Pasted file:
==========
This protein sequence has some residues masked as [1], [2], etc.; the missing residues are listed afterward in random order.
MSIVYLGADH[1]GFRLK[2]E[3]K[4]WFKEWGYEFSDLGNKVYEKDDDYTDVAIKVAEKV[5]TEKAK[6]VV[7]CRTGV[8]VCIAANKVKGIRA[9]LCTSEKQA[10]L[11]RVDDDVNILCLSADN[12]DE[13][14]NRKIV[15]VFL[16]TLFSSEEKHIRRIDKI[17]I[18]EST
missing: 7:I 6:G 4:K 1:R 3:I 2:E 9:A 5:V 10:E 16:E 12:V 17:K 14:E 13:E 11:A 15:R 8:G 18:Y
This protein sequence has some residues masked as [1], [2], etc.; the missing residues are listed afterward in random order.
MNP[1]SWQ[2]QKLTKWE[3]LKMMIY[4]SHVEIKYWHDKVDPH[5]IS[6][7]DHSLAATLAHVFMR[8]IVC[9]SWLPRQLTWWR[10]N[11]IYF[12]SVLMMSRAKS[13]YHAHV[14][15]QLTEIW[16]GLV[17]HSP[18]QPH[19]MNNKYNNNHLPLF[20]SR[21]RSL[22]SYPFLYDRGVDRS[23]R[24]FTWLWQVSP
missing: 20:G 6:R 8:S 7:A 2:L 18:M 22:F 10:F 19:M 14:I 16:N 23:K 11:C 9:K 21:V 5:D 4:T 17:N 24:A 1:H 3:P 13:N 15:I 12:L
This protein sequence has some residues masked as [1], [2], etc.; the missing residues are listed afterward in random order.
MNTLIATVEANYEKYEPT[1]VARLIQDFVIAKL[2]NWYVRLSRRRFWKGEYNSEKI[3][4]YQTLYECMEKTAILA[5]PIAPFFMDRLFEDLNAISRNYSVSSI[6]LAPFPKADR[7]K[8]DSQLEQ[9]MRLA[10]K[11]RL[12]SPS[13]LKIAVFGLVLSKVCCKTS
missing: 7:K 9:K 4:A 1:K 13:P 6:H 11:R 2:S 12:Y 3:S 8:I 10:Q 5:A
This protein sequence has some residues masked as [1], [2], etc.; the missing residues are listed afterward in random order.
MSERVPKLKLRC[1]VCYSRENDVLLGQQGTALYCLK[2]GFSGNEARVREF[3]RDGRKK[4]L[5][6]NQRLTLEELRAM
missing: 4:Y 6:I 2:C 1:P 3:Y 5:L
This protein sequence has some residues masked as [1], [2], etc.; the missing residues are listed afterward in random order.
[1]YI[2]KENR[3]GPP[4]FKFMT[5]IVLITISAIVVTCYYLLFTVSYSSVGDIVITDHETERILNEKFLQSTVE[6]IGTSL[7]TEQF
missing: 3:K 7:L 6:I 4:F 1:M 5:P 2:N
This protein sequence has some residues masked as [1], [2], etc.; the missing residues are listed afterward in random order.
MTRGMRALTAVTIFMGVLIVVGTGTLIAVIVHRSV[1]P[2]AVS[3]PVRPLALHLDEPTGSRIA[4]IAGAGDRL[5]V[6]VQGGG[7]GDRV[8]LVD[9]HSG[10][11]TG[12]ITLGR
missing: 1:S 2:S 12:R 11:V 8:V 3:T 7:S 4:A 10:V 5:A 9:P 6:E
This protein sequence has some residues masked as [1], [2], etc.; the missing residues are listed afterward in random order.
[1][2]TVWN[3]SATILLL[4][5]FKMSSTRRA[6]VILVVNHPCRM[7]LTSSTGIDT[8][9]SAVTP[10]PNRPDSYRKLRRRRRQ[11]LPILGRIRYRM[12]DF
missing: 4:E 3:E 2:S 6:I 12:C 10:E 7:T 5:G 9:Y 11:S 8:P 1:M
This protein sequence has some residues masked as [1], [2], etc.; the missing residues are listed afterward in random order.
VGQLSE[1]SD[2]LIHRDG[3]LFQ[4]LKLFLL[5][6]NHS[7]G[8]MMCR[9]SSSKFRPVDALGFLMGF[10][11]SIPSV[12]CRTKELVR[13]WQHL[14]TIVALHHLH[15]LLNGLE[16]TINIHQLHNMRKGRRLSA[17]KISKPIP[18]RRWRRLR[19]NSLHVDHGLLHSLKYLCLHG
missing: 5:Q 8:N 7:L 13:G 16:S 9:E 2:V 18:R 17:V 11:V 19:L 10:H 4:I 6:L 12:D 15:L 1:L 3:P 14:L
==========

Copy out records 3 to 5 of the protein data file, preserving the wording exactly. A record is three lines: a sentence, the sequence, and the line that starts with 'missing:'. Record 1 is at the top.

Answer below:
This protein sequence has some residues masked as [1], [2], etc.; the missing residues are listed afterward in random order.
MNTLIATVEANYEKYEPT[1]VARLIQDFVIAKL[2]NWYVRLSRRRFWKGEYNSEKI[3][4]YQTLYECMEKTAILA[5]PIAPFFMDRLFEDLNAISRNYSVSSI[6]LAPFPKADR[7]K[8]DSQLEQ[9]MRLA[10]K[11]RL[12]SPS[13]LKIAVFGLVLSKVCCKTS
missing: 7:K 9:K 4:A 1:K 13:P 6:H 11:R 2:S 12:Y 3:S 8:I 10:Q 5:A
This protein sequence has some residues masked as [1], [2], etc.; the missing residues are listed afterward in random order.
MSERVPKLKLRC[1]VCYSRENDVLLGQQGTALYCLK[2]GFSGNEARVREF[3]RDGRKK[4]L[5][6]NQRLTLEELRAM
missing: 4:Y 6:I 2:C 1:P 3:Y 5:L
This protein sequence has some residues masked as [1], [2], etc.; the missing residues are listed afterward in random order.
[1]YI[2]KENR[3]GPP[4]FKFMT[5]IVLITISAIVVTCYYLLFTVSYSSVGDIVITDHETERILNEKFLQSTVE[6]IGTSL[7]TEQF
missing: 3:K 7:L 6:I 4:F 1:M 5:P 2:N